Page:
SACRAMENTO — A Superior Court judge Wednesday upheld the title of a March initiative aimed at banning gay marriage in California and tinkered with language in ballot arguments for and against a measure on juvenile crime.
The headliner was a duel over Proposition 22, which would bar the state from recognizing same-sex marriages and thus from providing the benefits conferred on such unions.
Proponents argued that the name given the measure by Atty. Gen. Bill Lockyer--"Limit on Marriage"--is prejudicial and likely to sway voters against it.
After a brief hearing, Judge James T. Ford disagreed, saying he is not aware of "any natural bias against limitations" within the electorate.
Ford also said the term "limit" is "accurately descriptive" of what Proposition 22 would do.
"The very definition [of the measure] imposes a limitation" on same-sex couples who might someday marry in another state and seek recognition by California, Ford said. In sum, he concluded, there is no "clear and convincing evidence" that the title is inaccurate or misleading.
Initiative opponents praised Ford's decision, calling it a proper application of laws requiring that a ballot title be a "true and impartial statement" of the measure's purpose.
"We're very pleased," said Clyde Wadsworth, an attorney who argued on behalf of the League of Women Voters. "This initiative represents a significant change in the law, and the word 'limit' in the title will help voters understand that."
Sponsors of the initiative said they will not appeal but remain convinced that the name will automatically prompt some people to vote no.
"Many voters won't go beyond the title, and when they read that word--'limit'--they may assume the initiative would change an institution--marriage--that they're happy with now," said attorney Tim Morgan. "That's not what the measure does at all, so we think it's misleading."
Morgan said the original title--"Definition of Marriage"--was more accurate, though he would have accepted "Lawful Marriage" or any number of other "more neutral names."
Written by state Sen. William J. "Pete" Knight, Proposition 22 would bar California from recognizing same-sex marriages--unions that are not legal anywhere but could become so in Vermont or Hawaii, where legal action is pending. Proponents say the legal definition of marriage should remain a union between a man and a woman.
Later Wednesday, Ford sifted through a number of challenges to the wording in ballot language about the "Gang Violence and Juvenile Crime Prevention Act," Proposition 21 on the March 7 ballot.
Opponents of the initiative charged that seven phrases in proponents' ballot arguments are false or misleading, designed to scare voters into voting for the measure.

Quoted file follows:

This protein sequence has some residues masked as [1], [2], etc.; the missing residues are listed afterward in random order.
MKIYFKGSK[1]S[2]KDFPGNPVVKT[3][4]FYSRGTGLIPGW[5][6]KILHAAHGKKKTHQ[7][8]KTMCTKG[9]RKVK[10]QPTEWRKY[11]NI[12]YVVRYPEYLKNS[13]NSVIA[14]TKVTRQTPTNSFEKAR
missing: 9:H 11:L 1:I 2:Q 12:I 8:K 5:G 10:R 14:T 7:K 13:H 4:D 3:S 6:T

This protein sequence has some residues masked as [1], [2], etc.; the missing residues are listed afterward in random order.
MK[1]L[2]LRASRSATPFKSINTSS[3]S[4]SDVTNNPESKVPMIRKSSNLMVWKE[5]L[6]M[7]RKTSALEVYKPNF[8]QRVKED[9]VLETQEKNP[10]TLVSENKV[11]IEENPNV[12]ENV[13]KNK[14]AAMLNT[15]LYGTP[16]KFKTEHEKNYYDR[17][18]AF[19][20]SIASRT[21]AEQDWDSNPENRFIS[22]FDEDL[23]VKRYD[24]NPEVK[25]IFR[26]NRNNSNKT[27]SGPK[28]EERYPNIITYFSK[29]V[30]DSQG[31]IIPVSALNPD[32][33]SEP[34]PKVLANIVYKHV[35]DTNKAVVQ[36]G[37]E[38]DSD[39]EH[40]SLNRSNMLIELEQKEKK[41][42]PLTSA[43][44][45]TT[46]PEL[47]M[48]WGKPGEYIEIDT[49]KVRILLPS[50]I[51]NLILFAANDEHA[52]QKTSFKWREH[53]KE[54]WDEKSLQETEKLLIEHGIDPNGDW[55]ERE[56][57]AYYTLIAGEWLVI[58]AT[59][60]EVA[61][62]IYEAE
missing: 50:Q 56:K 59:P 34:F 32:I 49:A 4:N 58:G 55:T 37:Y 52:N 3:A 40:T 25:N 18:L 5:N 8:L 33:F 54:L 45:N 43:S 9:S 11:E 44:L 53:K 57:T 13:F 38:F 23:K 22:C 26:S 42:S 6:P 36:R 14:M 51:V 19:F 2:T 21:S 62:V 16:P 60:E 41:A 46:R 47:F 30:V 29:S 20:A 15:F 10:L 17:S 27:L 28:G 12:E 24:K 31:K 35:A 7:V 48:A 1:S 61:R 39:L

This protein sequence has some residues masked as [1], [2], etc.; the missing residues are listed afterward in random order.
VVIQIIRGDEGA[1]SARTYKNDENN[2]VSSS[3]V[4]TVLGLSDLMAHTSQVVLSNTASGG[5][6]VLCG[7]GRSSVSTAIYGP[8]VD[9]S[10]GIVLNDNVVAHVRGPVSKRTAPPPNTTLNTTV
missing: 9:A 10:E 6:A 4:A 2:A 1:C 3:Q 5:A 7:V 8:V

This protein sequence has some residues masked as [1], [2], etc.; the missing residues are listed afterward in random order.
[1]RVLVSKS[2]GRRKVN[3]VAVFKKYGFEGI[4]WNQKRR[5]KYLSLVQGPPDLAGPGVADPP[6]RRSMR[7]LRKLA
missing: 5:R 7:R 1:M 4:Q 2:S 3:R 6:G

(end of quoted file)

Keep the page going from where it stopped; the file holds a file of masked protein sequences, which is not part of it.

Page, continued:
They were most concerned about language stating that a juvenile convicted of a particularly brutal murder would be released in three years, and that such an outcome "is not the exception but the rule."
"This is misleading," Ford said in ordering a rewording. "The way I read it, it says that if you commit a murder, you get out in three years. . . . That's just not true."
Supporters of the initiative won a few rounds as well. In their ballot argument, they used the phrase "slap on the wrist" to describe the way current law treats juvenile criminals. Ford declined to strike the wording, calling it "puffery" that voters would recognize as "pure opinion."
The judge also granted the supporters' request and watered down a phrase in the opponents' argument that said Proposition 21 would "put kids in prisons with adult inmates." While it may be true in some cases, Ford said, the phrase--designed to arouse sympathy--conflicts with state law requiring that juvenile prisoners be housed separately.
In true political form, both sides claimed victory Wednesday.
Dan Macallair, director of the Center on Juvenile and Criminal Justice, said Ford's rulings "prove that proponents can't say what they please to scare voters. The judge imposed a degree of accountability."
Mitch Zak, a strategist for the pro-Proposition 21 campaign, called Ford's rulings a "substantial victory."
"The opponents made a desperate attempt to mischaracterize the initiative," Zak said, "and the judge didn't allow it."
Sponsored by former Gov. Pete Wilson, the initiative proposes sweeping changes in the prosecution, sentencing and incarceration of juvenile offenders. It also expands penalties for gang members and requires that juveniles 14 or older who are charged with murder or violent sex crimes be tried as adults.